The Validation Plan dictates the standards, methods, and personnel involved to ensure quality through the development life cycle of a system and establishes the adequacy of their performance. The validation plan should be initiated as early as possible and updated in subsequent stages of the project. The validation plan size should be proportional to the complexity of the project. All documentation used during the validation work should be mentioned here and be subject to revision history records and approvals. For the adoption of the Agile framework in validation, it is beneficial that the release strategy through sprints and configurations be detailed in the plan.
The Functional Specification is a type of specification deliverable and should define clearly and completely what the computer system does, and what functions and facilities should be provided to meet the needs described in the User Requirements. Furthermore, the functional specification is typically produced by a supplier, whether internal or external to the company, and should be reviewed and approved by the contractor, and may be considered a contractual document.

For off-the-shelf systems, this deliverable can be replaced by the system manual. The main objective of this deliverable is to provide a clear explanation of the development process for system configurations, customizations, and interfaces, as well as any interactions with other systems. The greatest source of uncertainty regarding this deliverable is usually related to the level of depth and detail required. However, it is practical to identify what should be documented in a way that enables a technical professional with the same knowledge to maintain or modify the configurations without the need to consult the experts who were involved in the original implementation of the system.
The Hardware Design is another type of deliverable (also known as Technical Specification) that should detail the design and the related technological infrastructure component requirements in which the computer system needs to be installed for use, whether this infrastructure is in the cloud or not. This document or deliverable shall include the system's planned and appropriate specifications, covering all components, software, and hardware that make up the infrastructure. The Hardware Design is based on the technical requirements for the installation and configuration of a computer system, to ensure its integrity, security, and performance in testing and operational environments.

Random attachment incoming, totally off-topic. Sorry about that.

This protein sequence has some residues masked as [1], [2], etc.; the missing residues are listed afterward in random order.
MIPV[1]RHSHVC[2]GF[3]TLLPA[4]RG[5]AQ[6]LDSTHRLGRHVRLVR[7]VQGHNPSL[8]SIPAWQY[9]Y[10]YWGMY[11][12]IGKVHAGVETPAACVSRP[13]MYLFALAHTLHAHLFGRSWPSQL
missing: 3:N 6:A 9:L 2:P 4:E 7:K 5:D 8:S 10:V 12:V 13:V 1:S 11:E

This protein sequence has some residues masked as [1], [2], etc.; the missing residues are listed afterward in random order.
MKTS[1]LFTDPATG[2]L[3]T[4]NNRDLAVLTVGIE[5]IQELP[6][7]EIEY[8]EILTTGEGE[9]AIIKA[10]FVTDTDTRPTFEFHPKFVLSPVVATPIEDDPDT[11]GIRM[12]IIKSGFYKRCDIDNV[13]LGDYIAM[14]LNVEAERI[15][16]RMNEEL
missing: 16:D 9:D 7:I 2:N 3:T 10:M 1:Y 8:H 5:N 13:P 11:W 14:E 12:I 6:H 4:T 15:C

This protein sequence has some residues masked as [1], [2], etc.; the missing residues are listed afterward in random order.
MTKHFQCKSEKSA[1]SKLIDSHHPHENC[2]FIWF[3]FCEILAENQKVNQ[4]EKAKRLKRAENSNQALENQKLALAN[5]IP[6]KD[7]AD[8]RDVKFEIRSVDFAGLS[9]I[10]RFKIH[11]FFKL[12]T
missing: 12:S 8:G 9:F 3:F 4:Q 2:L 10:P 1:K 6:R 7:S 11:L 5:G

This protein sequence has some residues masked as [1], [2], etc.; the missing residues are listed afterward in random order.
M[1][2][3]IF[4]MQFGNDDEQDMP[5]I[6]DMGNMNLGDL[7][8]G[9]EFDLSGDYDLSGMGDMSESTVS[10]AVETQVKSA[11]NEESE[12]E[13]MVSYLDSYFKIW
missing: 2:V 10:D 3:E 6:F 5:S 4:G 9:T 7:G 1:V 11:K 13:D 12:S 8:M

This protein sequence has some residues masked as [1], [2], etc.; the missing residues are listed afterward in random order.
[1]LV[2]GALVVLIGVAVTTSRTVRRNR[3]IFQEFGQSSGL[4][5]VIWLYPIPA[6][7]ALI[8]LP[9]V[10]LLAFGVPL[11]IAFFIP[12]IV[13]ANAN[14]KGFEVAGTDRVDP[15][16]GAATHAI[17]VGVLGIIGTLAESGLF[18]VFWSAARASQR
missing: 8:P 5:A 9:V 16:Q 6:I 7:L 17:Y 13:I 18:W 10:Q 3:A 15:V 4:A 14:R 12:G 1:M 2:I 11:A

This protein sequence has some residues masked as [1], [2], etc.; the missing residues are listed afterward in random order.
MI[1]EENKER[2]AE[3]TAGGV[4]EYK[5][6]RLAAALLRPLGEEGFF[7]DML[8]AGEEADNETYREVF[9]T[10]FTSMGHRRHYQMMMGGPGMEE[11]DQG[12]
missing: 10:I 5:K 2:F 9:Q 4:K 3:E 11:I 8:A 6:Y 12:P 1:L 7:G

Risk management is the primary strategy outlined in GAMP5®, in both the first and second editions, which includes an assessment of risks posed by the system in the process it is managing, including potential mitigating actions (or control measures). Higher risks may require a higher level of testing rigor and documentation. The verification of control implementation continues throughout the validation lifecycle, and it is expected that medium (beneficial) and high (mandatory) risks are mitigated and verified during the testing phase to demonstrate compliance, enabling the system to achieve 'validated' status.
The scope of this deliverable is to verify the system's compliance with the requirements and system specifications. It provides documented verification that the proposed design for facilities, systems, and equipment is suitable for its intended use. Applicable for GAMP5® category 4 and 5 systems.
The testing protocol is the document that guides the phase of validating the quality and safety of the computerized system. It may include the scope, test plan, strategy, sampling definition, participants, acceptance criteria, and how any failures or changes will be handled during the testing phase.
The objective is to confirm and document whether the system components have been assembled and installed according to specifications, supplier documentation, and local as well as global requirements. It may also include evidence of the acceptance of supplier documentation, such as specifications, manuals, and drawings. For production or industrial automation systems and equipment, this phase can also be referred to as Installation Qualification (IQ).
This report summarizes the results of the validation studies conducted on the system during the Configuration Testing phase.
The test protocol is the document that guides the phase of verifying the system's operations according to the written and pre-approved specifications across its entire range of operations. It may include the scope, test plan, strategy, sampling definition, participants, acceptance criteria, and how any failures or changes will be handled during the testing phase.
This document aims to reference, verify, and document the system’s operating conditions and if it complies satisfactorily with the predefined requirements for its operation.